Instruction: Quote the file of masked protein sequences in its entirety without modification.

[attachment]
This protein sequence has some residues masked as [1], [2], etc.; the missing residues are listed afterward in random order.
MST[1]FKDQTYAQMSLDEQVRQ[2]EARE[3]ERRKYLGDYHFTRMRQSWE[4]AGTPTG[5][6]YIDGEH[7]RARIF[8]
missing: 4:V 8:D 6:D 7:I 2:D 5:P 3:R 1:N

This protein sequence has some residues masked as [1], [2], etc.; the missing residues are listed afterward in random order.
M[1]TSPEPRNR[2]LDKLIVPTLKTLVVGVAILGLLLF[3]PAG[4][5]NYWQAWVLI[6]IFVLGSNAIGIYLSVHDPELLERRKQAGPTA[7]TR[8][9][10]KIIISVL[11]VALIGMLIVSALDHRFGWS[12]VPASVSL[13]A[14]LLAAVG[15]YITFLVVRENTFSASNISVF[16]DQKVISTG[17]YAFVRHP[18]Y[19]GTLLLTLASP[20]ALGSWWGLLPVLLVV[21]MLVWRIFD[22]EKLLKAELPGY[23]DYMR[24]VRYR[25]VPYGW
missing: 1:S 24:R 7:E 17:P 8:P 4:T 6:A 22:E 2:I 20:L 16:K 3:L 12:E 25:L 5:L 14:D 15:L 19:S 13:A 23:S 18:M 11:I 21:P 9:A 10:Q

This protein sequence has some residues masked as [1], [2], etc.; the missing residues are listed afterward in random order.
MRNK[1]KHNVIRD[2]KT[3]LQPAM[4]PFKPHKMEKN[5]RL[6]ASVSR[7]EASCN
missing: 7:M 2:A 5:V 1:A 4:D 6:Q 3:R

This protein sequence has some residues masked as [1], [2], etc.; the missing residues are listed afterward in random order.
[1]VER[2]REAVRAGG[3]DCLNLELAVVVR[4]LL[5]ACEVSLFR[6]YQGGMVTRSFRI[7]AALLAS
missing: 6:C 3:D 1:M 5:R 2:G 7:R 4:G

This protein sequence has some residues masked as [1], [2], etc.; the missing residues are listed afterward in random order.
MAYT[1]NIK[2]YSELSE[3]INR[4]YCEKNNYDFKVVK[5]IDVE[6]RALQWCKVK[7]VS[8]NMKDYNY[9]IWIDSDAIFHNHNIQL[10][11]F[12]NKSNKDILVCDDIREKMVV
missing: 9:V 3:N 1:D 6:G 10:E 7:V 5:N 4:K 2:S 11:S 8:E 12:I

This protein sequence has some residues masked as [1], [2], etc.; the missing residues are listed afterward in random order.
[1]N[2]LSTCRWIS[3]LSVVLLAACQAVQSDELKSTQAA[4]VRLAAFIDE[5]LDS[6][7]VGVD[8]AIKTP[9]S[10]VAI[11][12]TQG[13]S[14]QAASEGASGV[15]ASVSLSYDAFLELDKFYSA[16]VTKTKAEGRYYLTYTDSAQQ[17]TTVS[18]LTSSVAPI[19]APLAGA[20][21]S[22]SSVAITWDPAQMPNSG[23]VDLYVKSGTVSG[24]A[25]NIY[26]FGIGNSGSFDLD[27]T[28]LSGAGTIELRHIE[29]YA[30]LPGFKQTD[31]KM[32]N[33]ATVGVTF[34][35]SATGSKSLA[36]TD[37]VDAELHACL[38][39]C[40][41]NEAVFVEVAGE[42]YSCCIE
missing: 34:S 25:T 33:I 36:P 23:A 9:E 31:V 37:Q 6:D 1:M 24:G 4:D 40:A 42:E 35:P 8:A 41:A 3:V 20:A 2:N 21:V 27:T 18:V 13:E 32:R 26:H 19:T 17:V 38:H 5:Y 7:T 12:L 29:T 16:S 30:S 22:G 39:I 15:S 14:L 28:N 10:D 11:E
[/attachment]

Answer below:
This protein sequence has some residues masked as [1], [2], etc.; the missing residues are listed afterward in random order.
MST[1]FKDQTYAQMSLDEQVRQ[2]EARE[3]ERRKYLGDYHFTRMRQSWE[4]AGTPTG[5][6]YIDGEH[7]RARIF[8]
missing: 4:V 8:D 6:D 7:I 2:D 5:P 3:R 1:N

This protein sequence has some residues masked as [1], [2], etc.; the missing residues are listed afterward in random order.
M[1]TSPEPRNR[2]LDKLIVPTLKTLVVGVAILGLLLF[3]PAG[4][5]NYWQAWVLI[6]IFVLGSNAIGIYLSVHDPELLERRKQAGPTA[7]TR[8][9][10]KIIISVL[11]VALIGMLIVSALDHRFGWS[12]VPASVSL[13]A[14]LLAAVG[15]YITFLVVRENTFSASNISVF[16]DQKVISTG[17]YAFVRHP[18]Y[19]GTLLLTLASP[20]ALGSWWGLLPVLLVV[21]MLVWRIFD[22]EKLLKAELPGY[23]DYMR[24]VRYR[25]VPYGW
missing: 1:S 24:R 7:E 17:P 8:P 4:T 6:A 22:E 2:I 20:L 16:K 3:L 12:E 25:L 5:L 14:D 15:L 19:S 13:A 23:S 18:M 11:I 21:P 9:A 10:Q

This protein sequence has some residues masked as [1], [2], etc.; the missing residues are listed afterward in random order.
MRNK[1]KHNVIRD[2]KT[3]LQPAM[4]PFKPHKMEKN[5]RL[6]ASVSR[7]EASCN
missing: 7:M 2:A 5:V 1:A 4:D 6:Q 3:R

This protein sequence has some residues masked as [1], [2], etc.; the missing residues are listed afterward in random order.
[1]VER[2]REAVRAGG[3]DCLNLELAVVVR[4]LL[5]ACEVSLFR[6]YQGGMVTRSFRI[7]AALLAS
missing: 6:C 3:D 1:M 5:R 2:G 7:R 4:G

This protein sequence has some residues masked as [1], [2], etc.; the missing residues are listed afterward in random order.
MAYT[1]NIK[2]YSELSE[3]INR[4]YCEKNNYDFKVVK[5]IDVE[6]RALQWCKVK[7]VS[8]NMKDYNY[9]IWIDSDAIFHNHNIQL[10][11]F[12]NKSNKDILVCDDIREKMVV
missing: 9:V 3:N 1:D 6:G 10:E 7:V 5:N 4:K 2:S 11:S 8:E 12:I

This protein sequence has some residues masked as [1], [2], etc.; the missing residues are listed afterward in random order.
[1]N[2]LSTCRWIS[3]LSVVLLAACQAVQSDELKSTQAA[4]VRLAAFIDE[5]LDS[6][7]VGVD[8]AIKTP[9]S[10]VAI[11][12]TQG[13]S[14]QAASEGASGV[15]ASVSLSYDAFLELDKFYSA[16]VTKTKAEGRYYLTYTDSAQQ[17]TTVS[18]LTSSVAPI[19]APLAGA[20][21]S[22]SSVAITWDPAQMPNSG[23]VDLYVKSGTVSG[24]A[25]NIY[26]FGIGNSGSFDLD[27]T[28]LSGAGTIELRHIE[29]YA[30]LPGFKQTD[31]KM[32]N[33]ATVGVTF[34][35]SATGSKSLA[36]TD[37]VDAELHACL[38][39]C[40][41]NEAVFVEVAGE[42]YSCCIE
missing: 34:S 25:T 33:I 36:P 23:A 9:E 31:V 37:Q 6:D 1:M 24:G 4:D 40:A 42:E 35:P 8:A 41:A 3:V 20:A 2:N 21:V 27:T 18:V 13:E 32:R 26:H 19:T 17:V 38:H 5:Y 7:T 12:L 29:T 16:S 30:S 22:G 39:I 15:S 14:L 28:N 10:D 11:E